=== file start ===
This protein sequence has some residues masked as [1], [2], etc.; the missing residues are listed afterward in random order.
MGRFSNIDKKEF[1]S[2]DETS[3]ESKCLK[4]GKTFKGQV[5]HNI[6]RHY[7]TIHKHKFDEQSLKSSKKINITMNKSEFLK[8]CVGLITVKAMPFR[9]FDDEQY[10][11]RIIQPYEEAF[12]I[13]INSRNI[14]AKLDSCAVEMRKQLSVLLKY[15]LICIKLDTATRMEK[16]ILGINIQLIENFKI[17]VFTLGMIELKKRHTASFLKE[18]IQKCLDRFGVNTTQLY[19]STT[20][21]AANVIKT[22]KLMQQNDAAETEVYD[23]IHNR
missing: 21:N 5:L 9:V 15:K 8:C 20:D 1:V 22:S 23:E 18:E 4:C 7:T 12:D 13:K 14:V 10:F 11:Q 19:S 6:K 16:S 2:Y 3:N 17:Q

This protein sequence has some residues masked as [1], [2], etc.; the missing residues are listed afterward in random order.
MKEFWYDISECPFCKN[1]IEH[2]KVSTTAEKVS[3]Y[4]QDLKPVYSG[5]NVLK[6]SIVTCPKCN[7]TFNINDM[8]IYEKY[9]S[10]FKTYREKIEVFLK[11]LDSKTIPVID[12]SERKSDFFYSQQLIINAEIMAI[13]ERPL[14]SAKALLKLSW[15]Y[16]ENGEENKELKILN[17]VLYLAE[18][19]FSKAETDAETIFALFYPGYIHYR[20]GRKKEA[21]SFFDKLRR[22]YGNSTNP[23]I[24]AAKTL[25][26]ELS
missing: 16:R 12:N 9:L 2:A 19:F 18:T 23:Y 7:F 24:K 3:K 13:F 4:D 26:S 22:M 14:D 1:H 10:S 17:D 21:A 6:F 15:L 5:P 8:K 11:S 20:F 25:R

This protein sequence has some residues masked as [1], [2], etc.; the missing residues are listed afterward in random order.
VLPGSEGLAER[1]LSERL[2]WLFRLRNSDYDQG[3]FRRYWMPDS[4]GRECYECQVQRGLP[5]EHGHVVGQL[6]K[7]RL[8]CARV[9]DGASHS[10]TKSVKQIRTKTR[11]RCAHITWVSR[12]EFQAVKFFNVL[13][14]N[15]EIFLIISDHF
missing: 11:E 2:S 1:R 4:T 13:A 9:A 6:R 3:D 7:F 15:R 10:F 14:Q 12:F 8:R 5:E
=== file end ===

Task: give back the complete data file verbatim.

This protein sequence has some residues masked as [1], [2], etc.; the missing residues are listed afterward in random order.
MGRFSNIDKKEF[1]S[2]DETS[3]ESKCLK[4]GKTFKGQV[5]HNI[6]RHY[7]TIHKHKFDEQSLKSSKKINITMNKSEFLK[8]CVGLITVKAMPFR[9]FDDEQY[10][11]RIIQPYEEAF[12]I[13]INSRNI[14]AKLDSCAVEMRKQLSVLLKY[15]LICIKLDTATRMEK[16]ILGINIQLIENFKI[17]VFTLGMIELKKRHTASFLKE[18]IQKCLDRFGVNTTQLY[19]STT[20][21]AANVIKT[22]KLMQQNDAAETEVYD[23]IHNR
missing: 21:N 5:L 9:V 15:K 8:C 20:D 1:V 22:S 23:E 18:E 4:C 7:T 12:D 13:K 14:V 10:F 11:Q 19:S 6:K 16:S 2:Y 3:N 17:Q

This protein sequence has some residues masked as [1], [2], etc.; the missing residues are listed afterward in random order.
MKEFWYDISECPFCKN[1]IEH[2]KVSTTAEKVS[3]Y[4]QDLKPVYSG[5]NVLK[6]SIVTCPKCN[7]TFNINDM[8]IYEKY[9]S[10]FKTYREKIEVFLK[11]LDSKTIPVID[12]SERKSDFFYSQQLIINAEIMAI[13]ERPL[14]SAKALLKLSW[15]Y[16]ENGEENKELKILN[17]VLYLAE[18][19]FSKAETDAETIFALFYPGYIHYR[20]GRKKEA[21]SFFDKLRR[22]YGNSTNP[23]I[24]AAKTL[25][26]ELS
missing: 16:R 12:N 9:L 2:A 19:F 18:T 23:Y 7:F 24:K 3:K 13:F 4:D 26:S 22:M 14:D 1:H 10:S 17:D 21:A 6:F 15:L 5:P 8:K 11:S 20:F 25:R

This protein sequence has some residues masked as [1], [2], etc.; the missing residues are listed afterward in random order.
VLPGSEGLAER[1]LSERL[2]WLFRLRNSDYDQG[3]FRRYWMPDS[4]GRECYECQVQRGLP[5]EHGHVVGQL[6]K[7]RL[8]CARV[9]DGASHS[10]TKSVKQIRTKTR[11]RCAHITWVSR[12]EFQAVKFFNVL[13][14]N[15]EIFLIISDHF
missing: 11:E 2:S 1:R 4:T 13:A 9:A 6:R 3:D 7:F 15:R 10:F 14:Q 12:F 8:R 5:E